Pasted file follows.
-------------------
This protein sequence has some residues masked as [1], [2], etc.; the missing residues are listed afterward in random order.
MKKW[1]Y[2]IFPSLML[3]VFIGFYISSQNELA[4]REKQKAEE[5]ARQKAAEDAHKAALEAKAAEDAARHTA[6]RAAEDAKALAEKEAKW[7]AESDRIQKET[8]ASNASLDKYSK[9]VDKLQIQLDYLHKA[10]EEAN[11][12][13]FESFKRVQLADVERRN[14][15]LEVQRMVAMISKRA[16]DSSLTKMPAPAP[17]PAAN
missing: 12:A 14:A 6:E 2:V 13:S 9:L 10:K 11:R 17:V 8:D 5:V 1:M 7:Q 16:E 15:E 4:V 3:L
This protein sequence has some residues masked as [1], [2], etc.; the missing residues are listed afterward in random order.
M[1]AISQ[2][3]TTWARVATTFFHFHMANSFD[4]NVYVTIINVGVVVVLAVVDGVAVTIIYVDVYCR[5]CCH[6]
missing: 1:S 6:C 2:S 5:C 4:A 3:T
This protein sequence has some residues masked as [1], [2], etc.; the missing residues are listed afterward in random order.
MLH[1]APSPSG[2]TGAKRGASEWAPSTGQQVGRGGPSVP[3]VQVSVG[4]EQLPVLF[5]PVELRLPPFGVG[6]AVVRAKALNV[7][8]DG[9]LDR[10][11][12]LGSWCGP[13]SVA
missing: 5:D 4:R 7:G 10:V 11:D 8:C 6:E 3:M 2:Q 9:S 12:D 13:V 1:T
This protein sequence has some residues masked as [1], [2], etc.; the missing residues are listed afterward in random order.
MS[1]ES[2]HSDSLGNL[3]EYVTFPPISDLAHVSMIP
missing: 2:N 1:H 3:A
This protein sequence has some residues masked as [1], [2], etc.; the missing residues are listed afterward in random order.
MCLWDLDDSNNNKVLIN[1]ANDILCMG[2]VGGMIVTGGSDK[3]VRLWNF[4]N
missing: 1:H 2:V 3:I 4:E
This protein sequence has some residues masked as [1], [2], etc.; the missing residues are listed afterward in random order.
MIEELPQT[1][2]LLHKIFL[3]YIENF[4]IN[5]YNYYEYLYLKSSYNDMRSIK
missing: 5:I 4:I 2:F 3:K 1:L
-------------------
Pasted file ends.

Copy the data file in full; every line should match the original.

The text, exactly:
This protein sequence has some residues masked as [1], [2], etc.; the missing residues are listed afterward in random order.
MKKW[1]Y[2]IFPSLML[3]VFIGFYISSQNELA[4]REKQKAEE[5]ARQKAAEDAHKAALEAKAAEDAARHTA[6]RAAEDAKALAEKEAKW[7]AESDRIQKET[8]ASNASLDKYSK[9]VDKLQIQLDYLHKA[10]EEAN[11][12][13]FESFKRVQLADVERRN[14][15]LEVQRMVAMISKRA[16]DSSLTKMPAPAP[17]PAAN
missing: 12:A 14:A 6:E 2:V 13:S 9:L 10:K 11:R 17:V 8:D 5:V 1:M 7:Q 16:E 15:E 4:V 3:L
This protein sequence has some residues masked as [1], [2], etc.; the missing residues are listed afterward in random order.
M[1]AISQ[2][3]TTWARVATTFFHFHMANSFD[4]NVYVTIINVGVVVVLAVVDGVAVTIIYVDVYCR[5]CCH[6]
missing: 1:S 6:C 2:S 5:C 4:A 3:T
This protein sequence has some residues masked as [1], [2], etc.; the missing residues are listed afterward in random order.
MLH[1]APSPSG[2]TGAKRGASEWAPSTGQQVGRGGPSVP[3]VQVSVG[4]EQLPVLF[5]PVELRLPPFGVG[6]AVVRAKALNV[7][8]DG[9]LDR[10][11][12]LGSWCGP[13]SVA
missing: 5:D 4:R 7:G 10:V 11:D 8:C 6:E 3:M 2:Q 9:S 12:D 13:V 1:T
This protein sequence has some residues masked as [1], [2], etc.; the missing residues are listed afterward in random order.
MS[1]ES[2]HSDSLGNL[3]EYVTFPPISDLAHVSMIP
missing: 2:N 1:H 3:A
This protein sequence has some residues masked as [1], [2], etc.; the missing residues are listed afterward in random order.
MCLWDLDDSNNNKVLIN[1]ANDILCMG[2]VGGMIVTGGSDK[3]VRLWNF[4]N
missing: 1:H 2:V 3:I 4:E
This protein sequence has some residues masked as [1], [2], etc.; the missing residues are listed afterward in random order.
MIEELPQT[1][2]LLHKIFL[3]YIENF[4]IN[5]YNYYEYLYLKSSYNDMRSIK
missing: 5:I 4:I 2:F 3:K 1:L